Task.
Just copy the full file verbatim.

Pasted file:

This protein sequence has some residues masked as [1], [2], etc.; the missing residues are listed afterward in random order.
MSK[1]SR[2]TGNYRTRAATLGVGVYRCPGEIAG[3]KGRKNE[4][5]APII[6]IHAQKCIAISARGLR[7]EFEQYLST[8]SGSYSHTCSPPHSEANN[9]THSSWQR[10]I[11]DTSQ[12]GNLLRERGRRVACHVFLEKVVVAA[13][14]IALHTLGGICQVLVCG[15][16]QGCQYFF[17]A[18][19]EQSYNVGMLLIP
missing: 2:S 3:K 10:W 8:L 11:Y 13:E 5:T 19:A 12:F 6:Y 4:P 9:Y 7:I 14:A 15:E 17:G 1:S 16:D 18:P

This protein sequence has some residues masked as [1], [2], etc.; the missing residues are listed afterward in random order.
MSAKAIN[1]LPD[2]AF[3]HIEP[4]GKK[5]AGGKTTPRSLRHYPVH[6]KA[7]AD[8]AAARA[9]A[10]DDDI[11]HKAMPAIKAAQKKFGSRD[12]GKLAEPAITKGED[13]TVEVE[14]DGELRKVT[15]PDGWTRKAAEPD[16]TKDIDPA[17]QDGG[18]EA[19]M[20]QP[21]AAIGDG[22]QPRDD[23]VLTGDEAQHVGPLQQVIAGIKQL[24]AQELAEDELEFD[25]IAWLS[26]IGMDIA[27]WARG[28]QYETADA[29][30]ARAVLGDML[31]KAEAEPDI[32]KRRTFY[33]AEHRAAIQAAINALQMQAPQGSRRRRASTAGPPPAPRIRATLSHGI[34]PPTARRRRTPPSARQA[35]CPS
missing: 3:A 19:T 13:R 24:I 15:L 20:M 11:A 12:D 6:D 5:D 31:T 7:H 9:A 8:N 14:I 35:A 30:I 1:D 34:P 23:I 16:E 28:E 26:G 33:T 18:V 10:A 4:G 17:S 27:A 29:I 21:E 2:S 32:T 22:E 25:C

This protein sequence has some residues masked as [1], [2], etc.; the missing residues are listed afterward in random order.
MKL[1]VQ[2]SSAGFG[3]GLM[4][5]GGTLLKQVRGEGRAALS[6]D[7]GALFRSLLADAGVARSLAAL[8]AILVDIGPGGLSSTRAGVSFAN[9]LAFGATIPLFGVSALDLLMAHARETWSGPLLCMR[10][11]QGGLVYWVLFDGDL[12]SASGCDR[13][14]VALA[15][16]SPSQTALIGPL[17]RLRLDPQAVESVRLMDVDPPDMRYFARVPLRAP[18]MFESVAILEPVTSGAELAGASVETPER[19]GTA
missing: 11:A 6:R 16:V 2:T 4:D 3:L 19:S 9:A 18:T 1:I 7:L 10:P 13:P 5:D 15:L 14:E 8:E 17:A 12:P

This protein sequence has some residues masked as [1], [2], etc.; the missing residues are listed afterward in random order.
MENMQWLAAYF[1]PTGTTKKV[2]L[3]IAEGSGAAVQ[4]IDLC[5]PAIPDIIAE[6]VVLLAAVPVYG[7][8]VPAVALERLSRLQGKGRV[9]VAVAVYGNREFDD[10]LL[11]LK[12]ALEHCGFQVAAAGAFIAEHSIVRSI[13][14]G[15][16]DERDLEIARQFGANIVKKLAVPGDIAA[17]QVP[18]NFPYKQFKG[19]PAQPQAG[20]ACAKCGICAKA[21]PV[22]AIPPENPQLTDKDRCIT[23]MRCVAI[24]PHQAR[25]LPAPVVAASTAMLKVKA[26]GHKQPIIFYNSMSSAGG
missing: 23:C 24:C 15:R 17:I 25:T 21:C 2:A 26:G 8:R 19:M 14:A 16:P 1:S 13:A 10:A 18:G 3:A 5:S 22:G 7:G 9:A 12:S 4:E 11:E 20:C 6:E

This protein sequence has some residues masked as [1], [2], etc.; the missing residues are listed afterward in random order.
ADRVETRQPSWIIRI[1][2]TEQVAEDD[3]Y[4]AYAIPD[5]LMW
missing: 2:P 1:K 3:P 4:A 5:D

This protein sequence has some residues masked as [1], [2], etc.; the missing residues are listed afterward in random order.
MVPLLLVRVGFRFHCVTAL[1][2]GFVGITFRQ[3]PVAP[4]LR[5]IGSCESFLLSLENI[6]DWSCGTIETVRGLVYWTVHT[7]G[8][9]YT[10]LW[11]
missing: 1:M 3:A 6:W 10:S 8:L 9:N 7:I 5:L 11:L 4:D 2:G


This protein sequence has some residues masked as [1], [2], etc.; the missing residues are listed afterward in random order.
MSK[1]SR[2]TGNYRTRAATLGVGVYRCPGEIAG[3]KGRKNE[4][5]APII[6]IHAQKCIAISARGLR[7]EFEQYLST[8]SGSYSHTCSPPHSEANN[9]THSSWQR[10]I[11]DTSQ[12]GNLLRERGRRVACHVFLEKVVVAA[13][14]IALHTLGGICQVLVCG[15][16]QGCQYFF[17]A[18][19]EQSYNVGMLLIP
missing: 2:S 3:K 10:W 8:L 11:Y 13:E 5:T 19:A 12:F 6:Y 4:P 9:Y 7:I 14:A 15:E 17:G 1:S 16:D 18:P

This protein sequence has some residues masked as [1], [2], etc.; the missing residues are listed afterward in random order.
MSAKAIN[1]LPD[2]AF[3]HIEP[4]GKK[5]AGGKTTPRSLRHYPVH[6]KA[7]AD[8]AAARA[9]A[10]DDDI[11]HKAMPAIKAAQKKFGSRD[12]GKLAEPAITKGED[13]TVEVE[14]DGELRKVT[15]PDGWTRKAAEPD[16]TKDIDPA[17]QDGG[18]EA[19]M[20]QP[21]AAIGDG[22]QPRDD[23]VLTGDEAQHVGPLQQVIAGIKQL[24]AQELAEDELEFD[25]IAWLS[26]IGMDIA[27]WARG[28]QYETADA[29][30]ARAVLGDML[31]KAEAEPDI[32]KRRTFY[33]AEHRAAIQAAINALQMQAPQGSRRRRASTAGPPPAPRIRATLSHGI[34]PPTARRRRTPPSARQA[35]CPS
missing: 3:A 19:T 13:R 24:I 15:L 20:M 11:A 12:D 6:D 5:D 31:T 7:H 9:A 8:N 14:I 35:A 30:I 1:D 34:P 23:I 16:E 28:E 26:G 33:T 18:V 10:A 4:G 17:S 27:A 29:I 21:E 2:S 32:T 22:E 25:C

This protein sequence has some residues masked as [1], [2], etc.; the missing residues are listed afterward in random order.
MKL[1]VQ[2]SSAGFG[3]GLM[4][5]GGTLLKQVRGEGRAALS[6]D[7]GALFRSLLADAGVARSLAAL[8]AILVDIGPGGLSSTRAGVSFAN[9]LAFGATIPLFGVSALDLLMAHARETWSGPLLCMR[10][11]QGGLVYWVLFDGDL[12]SASGCDR[13][14]VALA[15][16]SPSQTALIGPL[17]RLRLDPQAVESVRLMDVDPPDMRYFARVPLRAP[18]MFESVAILEPVTSGAELAGASVETPER[19]GTA
missing: 11:A 6:R 16:V 2:T 4:D 3:L 19:S 9:A 18:T 1:I 7:L 10:P 13:P 5:D 15:L 14:E 8:E 17:A 12:P

This protein sequence has some residues masked as [1], [2], etc.; the missing residues are listed afterward in random order.
MENMQWLAAYF[1]PTGTTKKV[2]L[3]IAEGSGAAVQ[4]IDLC[5]PAIPDIIAE[6]VVLLAAVPVYG[7][8]VPAVALERLSRLQGKGRV[9]VAVAVYGNREFDD[10]LL[11]LK[12]ALEHCGFQVAAAGAFIAEHSIVRSI[13][14]G[15][16]DERDLEIARQFGANIVKKLAVPGDIAA[17]QVP[18]NFPYKQFKG[19]PAQPQAG[20]ACAKCGICAKA[21]PV[22]AIPPENPQLTDKDRCIT[23]MRCVAI[24]PHQAR[25]LPAPVVAASTAMLKVKA[26]GHKQPIIFYNSMSSAGG
missing: 23:C 24:C 15:R 17:I 25:T 21:C 2:A 26:G 8:R 19:M 14:A 16:P 1:S 13:A 10:A 18:G 3:A 5:S 22:G 7:G 9:A 12:S 4:E 11:E 20:C 6:E

This protein sequence has some residues masked as [1], [2], etc.; the missing residues are listed afterward in random order.
ADRVETRQPSWIIRI[1][2]TEQVAEDD[3]Y[4]AYAIPD[5]LMW
missing: 2:P 1:K 3:P 4:A 5:D

This protein sequence has some residues masked as [1], [2], etc.; the missing residues are listed afterward in random order.
MVPLLLVRVGFRFHCVTAL[1][2]GFVGITFRQ[3]PVAP[4]LR[5]IGSCESFLLSLENI[6]DWSCGTIETVRGLVYWTVHT[7]G[8][9]YT[10]LW[11]
missing: 1:M 3:A 6:W 10:S 8:L 9:N 7:I 5:L 11:L 4:D 2:G